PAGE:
This guide will show you how you can set up a heat map with or without numbers in Excel.
Heat maps are a great way to visualize a range of numerical data. In Excel, we can use conditional formatting to give certain colors different value in a range based on a color scale.
Heat maps are best used for reports and tables with a wide range of data that might be difficult to compare. People normally have an easier time finding brighter and darker colors in a range than a simple table of numbers.
Let’s take a look at a quick example of a sheet that we can convert into a heatmap.
Suppose you have monthly weather data from the past 12 months. You have the average air temperature, precipitation, and humidity for each month as well as the minimum and maximum recorded values.
Is it possible to format the cells so that the hotter months are indicated in red, while the cooler months are colored green?
Coloring each cell manually is both difficult and time-consuming for users. Instead, Excel can automatically format your dataset by using their Conditional Formatting tool.
The conditional formatting tool makes it easier to find patterns and trends in your data. The tool allows you to set rules on how to format your cells based on the cell’s value.
The conditional formatting tool has a built-in Color Scales option that we can use to create a color map quickly.
Now that we know when to use a heat map in Excel, let’s check out how it looks on an actual sample spreadsheet.
A Real Example of a Heat Map in Excel
Let’s take a look at a real example of the heat map formatting being used in an Excel spreadsheet.
The table below shows data on air temperature in a given year. Using a heat map color scale, we can quickly see some patterns in the data. The most apparent pattern being the months of June, July, and August being the hottest period of the year.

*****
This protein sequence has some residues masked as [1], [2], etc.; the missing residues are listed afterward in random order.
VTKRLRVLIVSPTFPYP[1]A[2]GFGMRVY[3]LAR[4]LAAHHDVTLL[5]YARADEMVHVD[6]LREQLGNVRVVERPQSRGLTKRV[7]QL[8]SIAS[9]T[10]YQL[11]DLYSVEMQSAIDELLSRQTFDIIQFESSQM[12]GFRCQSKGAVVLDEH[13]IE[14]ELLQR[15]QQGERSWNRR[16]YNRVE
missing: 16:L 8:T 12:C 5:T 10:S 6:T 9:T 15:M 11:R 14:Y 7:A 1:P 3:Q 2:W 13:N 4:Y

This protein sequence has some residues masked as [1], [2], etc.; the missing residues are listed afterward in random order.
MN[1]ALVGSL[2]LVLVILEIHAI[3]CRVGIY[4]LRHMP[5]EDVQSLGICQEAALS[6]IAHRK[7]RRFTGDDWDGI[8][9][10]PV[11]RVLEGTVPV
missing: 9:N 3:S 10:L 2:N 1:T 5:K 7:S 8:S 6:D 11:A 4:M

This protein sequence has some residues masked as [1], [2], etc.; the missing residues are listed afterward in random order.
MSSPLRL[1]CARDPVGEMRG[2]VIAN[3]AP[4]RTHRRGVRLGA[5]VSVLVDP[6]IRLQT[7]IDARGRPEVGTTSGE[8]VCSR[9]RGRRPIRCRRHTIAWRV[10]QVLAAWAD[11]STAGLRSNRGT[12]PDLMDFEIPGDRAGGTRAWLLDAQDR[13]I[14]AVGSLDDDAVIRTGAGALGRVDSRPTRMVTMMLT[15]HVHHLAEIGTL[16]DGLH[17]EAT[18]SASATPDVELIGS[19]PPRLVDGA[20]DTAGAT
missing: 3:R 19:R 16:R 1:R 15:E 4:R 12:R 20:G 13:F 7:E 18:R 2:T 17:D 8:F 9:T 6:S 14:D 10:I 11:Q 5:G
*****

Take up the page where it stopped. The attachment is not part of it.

In the second example, we have the same data but are presented with a different color scale. This time colder months are indicated with a blue hue. We’ve also used cell formatting to hide the numbers.
You can make your own copy of the spreadsheet above using the link attached below.
If you’re ready to make your own heat map in Excel, follow our guide in the next section to learn how to do it yourself!
How to Make a Heat Map With or Without Numbers in Excel
This section will guide you through all the steps we need to make a heat map in Excel.
You’ll learn how we can use the conditional formatting tool on a range of values to give the range its own color scale. We will also explain how you can create a heat map without numbers.
Follow these steps to start using the heat map formatting:
- First, select the range of cells you would like to format. In this example, we will be creating a heat map with the cell range B3:M5.
- In the Home tab, look for the Conditional Formatting icon. Look for the Color Scales option in the drop-down menu. Select a color scale that works best for your heat map. For this example, we’ve selected the second option.
- Your range should now look like this. You can always remove the formatting by selecting the Clear Rules option in the dropdown menu seen earlier.
- If you would like to create your own color scale, select the More Rules… option in the dropdown menu seen below.
- The New Formatting Rule dialog box will allow you to select up to three colors for your color map. These colors correspond to your minimum, midpoint, and maximum values.
Users can even set the lowest or highest value for their color chart. This means that any values exceeding these limits will have the same color. This will be useful for ranges with outliers in their data.
- Click the OK button to set the new rules to the specified range.
- If you want to hide the numbers in your heatmap, you can use number formatting. First, select the range of your heatmap.
- Next, press Ctrl+1 to bring up the Format Cells dialog box.
- Make sure that you are in the Number tab. Select Custom as the category and input “;;;” into the Type box.
- Click on the OK button to apply the new format to our cell range. Your heatmap should now have the numbers hidden from view.
That’s all you need to remember to start making your own heat map in Excel. This step-by-step guide shows how easy it is to visualize and find patterns in datasets quickly.
The conditional formatting tool is yet another convenient option you can use to improve your worksheets in Excel. With so many other Excel functions out there, you can surely find one that works for you.
Are you interested in learning more about what Excel can do?
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